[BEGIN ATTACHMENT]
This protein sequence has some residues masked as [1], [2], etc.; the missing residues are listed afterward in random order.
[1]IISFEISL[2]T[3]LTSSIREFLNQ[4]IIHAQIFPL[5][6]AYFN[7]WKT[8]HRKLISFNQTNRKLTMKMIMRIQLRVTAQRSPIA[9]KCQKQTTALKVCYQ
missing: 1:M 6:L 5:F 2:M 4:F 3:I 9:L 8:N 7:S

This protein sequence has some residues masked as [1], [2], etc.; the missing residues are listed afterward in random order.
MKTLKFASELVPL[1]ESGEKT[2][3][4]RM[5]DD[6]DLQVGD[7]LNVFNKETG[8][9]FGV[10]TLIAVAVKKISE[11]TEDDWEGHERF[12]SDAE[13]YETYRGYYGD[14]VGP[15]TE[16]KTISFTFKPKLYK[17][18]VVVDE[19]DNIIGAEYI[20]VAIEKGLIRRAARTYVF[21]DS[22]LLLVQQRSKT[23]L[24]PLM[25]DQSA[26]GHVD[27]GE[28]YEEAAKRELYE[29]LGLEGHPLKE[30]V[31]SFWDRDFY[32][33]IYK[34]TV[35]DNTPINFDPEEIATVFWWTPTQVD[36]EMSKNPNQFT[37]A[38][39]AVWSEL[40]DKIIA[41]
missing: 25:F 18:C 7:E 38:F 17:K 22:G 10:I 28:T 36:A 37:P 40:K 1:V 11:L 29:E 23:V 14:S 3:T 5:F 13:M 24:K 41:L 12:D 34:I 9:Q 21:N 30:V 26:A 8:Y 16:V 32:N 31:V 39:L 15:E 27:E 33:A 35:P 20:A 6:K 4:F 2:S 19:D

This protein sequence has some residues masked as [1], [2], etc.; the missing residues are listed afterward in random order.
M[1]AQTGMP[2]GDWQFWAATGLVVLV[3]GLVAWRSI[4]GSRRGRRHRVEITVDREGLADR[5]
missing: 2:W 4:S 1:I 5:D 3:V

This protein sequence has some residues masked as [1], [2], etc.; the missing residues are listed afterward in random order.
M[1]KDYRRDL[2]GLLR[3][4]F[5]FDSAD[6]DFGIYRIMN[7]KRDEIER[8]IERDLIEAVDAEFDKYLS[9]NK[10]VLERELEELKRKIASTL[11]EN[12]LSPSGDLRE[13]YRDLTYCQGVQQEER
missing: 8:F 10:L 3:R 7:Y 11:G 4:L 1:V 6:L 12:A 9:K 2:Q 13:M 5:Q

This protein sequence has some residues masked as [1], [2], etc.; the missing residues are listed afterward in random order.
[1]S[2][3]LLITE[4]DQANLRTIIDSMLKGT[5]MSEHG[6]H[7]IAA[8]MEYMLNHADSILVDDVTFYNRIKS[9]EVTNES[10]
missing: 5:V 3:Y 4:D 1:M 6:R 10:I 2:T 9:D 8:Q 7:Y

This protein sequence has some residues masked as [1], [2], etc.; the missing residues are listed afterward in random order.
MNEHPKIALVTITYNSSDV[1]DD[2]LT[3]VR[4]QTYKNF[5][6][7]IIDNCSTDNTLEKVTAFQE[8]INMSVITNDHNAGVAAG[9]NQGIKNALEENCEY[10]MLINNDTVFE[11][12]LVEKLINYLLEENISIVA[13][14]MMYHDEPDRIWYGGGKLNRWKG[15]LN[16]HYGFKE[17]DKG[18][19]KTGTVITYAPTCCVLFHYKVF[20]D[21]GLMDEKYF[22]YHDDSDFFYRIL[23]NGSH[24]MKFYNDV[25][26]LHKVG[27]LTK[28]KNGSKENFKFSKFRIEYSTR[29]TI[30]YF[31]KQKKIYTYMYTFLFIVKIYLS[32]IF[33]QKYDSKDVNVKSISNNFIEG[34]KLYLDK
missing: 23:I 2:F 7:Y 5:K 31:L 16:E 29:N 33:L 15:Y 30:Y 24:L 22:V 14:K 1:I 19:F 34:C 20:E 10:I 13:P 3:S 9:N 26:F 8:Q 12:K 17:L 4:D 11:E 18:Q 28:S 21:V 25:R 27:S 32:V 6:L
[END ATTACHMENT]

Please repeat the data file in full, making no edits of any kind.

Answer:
This protein sequence has some residues masked as [1], [2], etc.; the missing residues are listed afterward in random order.
[1]IISFEISL[2]T[3]LTSSIREFLNQ[4]IIHAQIFPL[5][6]AYFN[7]WKT[8]HRKLISFNQTNRKLTMKMIMRIQLRVTAQRSPIA[9]KCQKQTTALKVCYQ
missing: 1:M 6:L 5:F 2:M 4:F 3:I 9:L 8:N 7:S

This protein sequence has some residues masked as [1], [2], etc.; the missing residues are listed afterward in random order.
MKTLKFASELVPL[1]ESGEKT[2][3][4]RM[5]DD[6]DLQVGD[7]LNVFNKETG[8][9]FGV[10]TLIAVAVKKISE[11]TEDDWEGHERF[12]SDAE[13]YETYRGYYGD[14]VGP[15]TE[16]KTISFTFKPKLYK[17][18]VVVDE[19]DNIIGAEYI[20]VAIEKGLIRRAARTYVF[21]DS[22]LLLVQQRSKT[23]L[24]PLM[25]DQSA[26]GHVD[27]GE[28]YEEAAKRELYE[29]LGLEGHPLKE[30]V[31]SFWDRDFY[32][33]IYK[34]TV[35]DNTPINFDPEEIATVFWWTPTQVD[36]EMSKNPNQFT[37]A[38][39]AVWSEL[40]DKIIA[41]
missing: 25:F 18:C 7:E 38:F 17:K 22:G 10:I 28:T 36:A 37:P 40:K 1:V 11:L 29:E 23:V 14:S 3:T 5:F 13:M 24:K 41:L 12:D 34:I 9:Q 21:N 30:V 26:A 8:Y 16:V 32:N 31:V 39:L 15:E 27:E 33:A 35:P 20:A 6:K 4:F 2:S 19:D

This protein sequence has some residues masked as [1], [2], etc.; the missing residues are listed afterward in random order.
M[1]AQTGMP[2]GDWQFWAATGLVVLV[3]GLVAWRSI[4]GSRRGRRHRVEITVDREGLADR[5]
missing: 2:W 4:S 1:I 5:D 3:V

This protein sequence has some residues masked as [1], [2], etc.; the missing residues are listed afterward in random order.
M[1]KDYRRDL[2]GLLR[3][4]F[5]FDSAD[6]DFGIYRIMN[7]KRDEIER[8]IERDLIEAVDAEFDKYLS[9]NK[10]VLERELEELKRKIASTL[11]EN[12]LSPSGDLRE[13]YRDLTYCQGVQQEER
missing: 8:F 10:L 3:R 7:Y 11:G 4:L 1:V 6:L 12:A 9:K 2:Q 13:M 5:Q

This protein sequence has some residues masked as [1], [2], etc.; the missing residues are listed afterward in random order.
[1]S[2][3]LLITE[4]DQANLRTIIDSMLKGT[5]MSEHG[6]H[7]IAA[8]MEYMLNHADSILVDDVTFYNRIKS[9]EVTNES[10]
missing: 5:V 3:Y 4:D 1:M 6:R 10:I 2:T 9:D 8:Q 7:Y

This protein sequence has some residues masked as [1], [2], etc.; the missing residues are listed afterward in random order.
MNEHPKIALVTITYNSSDV[1]DD[2]LT[3]VR[4]QTYKNF[5][6][7]IIDNCSTDNTLEKVTAFQE[8]INMSVITNDHNAGVAAG[9]NQGIKNALEENCEY[10]MLINNDTVFE[11][12]LVEKLINYLLEENISIVA[13][14]MMYHDEPDRIWYGGGKLNRWKG[15]LN[16]HYGFKE[17]DKG[18][19]KTGTVITYAPTCCVLFHYKVF[20]D[21]GLMDEKYF[22]YHDDSDFFYRIL[23]NGSH[24]MKFYNDV[25][26]LHKVG[27]LTK[28]KNGSKENFKFSKFRIEYSTR[29]TI[30]YF[31]KQKKIYTYMYTFLFIVKIYLS[32]IF[33]QKYDSKDVNVKSISNNFIEG[34]KLYLDK
missing: 23:I 2:F 7:Y 5:K 31:L 16:E 29:N 33:L 15:Y 30:Y 24:L 22:V 14:K 1:I 19:F 34:C 20:E 10:I 13:P 3:S 9:N 26:F 8:Q 12:K 17:L 4:D 11:E 18:Q 28:S 21:V 25:R 27:S 32:V 6:L